OSHA Violations Against Health Care Facilities – Don’t Just Pay It
OSHA enforcement against health care facilities are on the rise. We have seen an uptick in OSHA violations against long-term care facilities involving the use of respirators. Did you know that proper fit tests, medical evaluations, and training are required for all employees who are in close contact with residents with suspected or confirmed Coronavirus infections? In the COVID-19 world, this basically means everyone at your facility.
OSHA has been very active issuing citations for “serious” violations and then offering a 40% reduction to qualified entities for prompt payment and resolution. While this might seem enticing, do not just pay the violation and seed out experience health care counsel. Too often we see the facility pay the fine and not realize that these violations can be negotiated and reclassified to lower violations and maybe even grouped together. Even further, the “serious” violation you did not challenge could be used as an enhancement for any future violations costing you further time and money.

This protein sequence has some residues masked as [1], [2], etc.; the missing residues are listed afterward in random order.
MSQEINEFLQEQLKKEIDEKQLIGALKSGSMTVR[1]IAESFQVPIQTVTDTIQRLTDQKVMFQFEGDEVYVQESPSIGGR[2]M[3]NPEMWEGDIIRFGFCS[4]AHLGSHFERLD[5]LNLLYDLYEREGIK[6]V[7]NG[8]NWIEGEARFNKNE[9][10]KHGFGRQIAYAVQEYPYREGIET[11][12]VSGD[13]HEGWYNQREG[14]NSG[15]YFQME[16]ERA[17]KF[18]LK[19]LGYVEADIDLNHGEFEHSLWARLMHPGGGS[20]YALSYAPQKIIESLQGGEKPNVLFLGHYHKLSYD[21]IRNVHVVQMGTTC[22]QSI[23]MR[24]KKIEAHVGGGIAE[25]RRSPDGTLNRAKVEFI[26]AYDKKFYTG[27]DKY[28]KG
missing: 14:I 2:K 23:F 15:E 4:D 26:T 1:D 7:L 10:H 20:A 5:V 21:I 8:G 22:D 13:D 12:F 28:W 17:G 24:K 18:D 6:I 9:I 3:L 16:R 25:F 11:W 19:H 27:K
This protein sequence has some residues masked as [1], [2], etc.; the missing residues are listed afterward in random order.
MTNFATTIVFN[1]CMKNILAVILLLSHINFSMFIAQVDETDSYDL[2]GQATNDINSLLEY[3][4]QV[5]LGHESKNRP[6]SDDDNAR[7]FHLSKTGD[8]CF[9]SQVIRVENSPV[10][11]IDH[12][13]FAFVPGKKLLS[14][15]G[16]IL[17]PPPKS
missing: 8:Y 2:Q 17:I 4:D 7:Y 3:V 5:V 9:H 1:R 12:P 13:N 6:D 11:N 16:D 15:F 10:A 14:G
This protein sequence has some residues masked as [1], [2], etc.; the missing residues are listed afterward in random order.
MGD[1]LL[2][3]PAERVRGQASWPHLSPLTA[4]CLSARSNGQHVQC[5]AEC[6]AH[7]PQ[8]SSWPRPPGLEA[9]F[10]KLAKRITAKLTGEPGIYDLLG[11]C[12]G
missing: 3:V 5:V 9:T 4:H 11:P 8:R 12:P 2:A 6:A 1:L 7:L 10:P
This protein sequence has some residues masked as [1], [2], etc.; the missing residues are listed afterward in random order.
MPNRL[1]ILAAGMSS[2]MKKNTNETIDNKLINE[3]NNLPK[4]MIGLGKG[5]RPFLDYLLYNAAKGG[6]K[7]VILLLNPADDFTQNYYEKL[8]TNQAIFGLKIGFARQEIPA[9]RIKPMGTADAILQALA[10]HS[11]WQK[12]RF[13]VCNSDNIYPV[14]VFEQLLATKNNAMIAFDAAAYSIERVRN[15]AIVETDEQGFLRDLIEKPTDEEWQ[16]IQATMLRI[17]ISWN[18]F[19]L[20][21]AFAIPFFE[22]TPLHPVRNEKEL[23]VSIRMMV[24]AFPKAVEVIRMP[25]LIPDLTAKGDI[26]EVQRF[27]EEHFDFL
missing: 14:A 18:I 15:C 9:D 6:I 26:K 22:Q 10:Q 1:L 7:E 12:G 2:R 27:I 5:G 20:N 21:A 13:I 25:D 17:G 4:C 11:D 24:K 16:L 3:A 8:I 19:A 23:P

There are also issues to consider such as the impact of admitting to a violation and negotiating an exculpatory clause. Finally, once you have reached an agreement, you need to be aware of complying with abatement requirements and potential free or low-cost options available through the state to help offset costs and promote compliance. For instance, the Quality Improvement Program for Missouri (QIPMO) is cooperative between the University of Missouri School of Nursing and the Missouri Department of Health and Senior Services that offers review of infection control policies as well as in-services.
These are just some of the many issues to consider in handling an OSHA enforcement matter against a health care facility. Please feel free to contact one of our Health Care Advisory Team members consisting of both health litigation and regulatory attorneys to discuss your matter.
Our healthcare attorneys are available to answer your specific questions about the new regulations, and will help you implement the requirements. Please reach out to your Lashly & Baer attorney with any questions.
Michael R. Barth
This summary and legal alert is an overview of the new guidance. It is not intended to be, and should not be construed as, legal advice for a specific factual situation.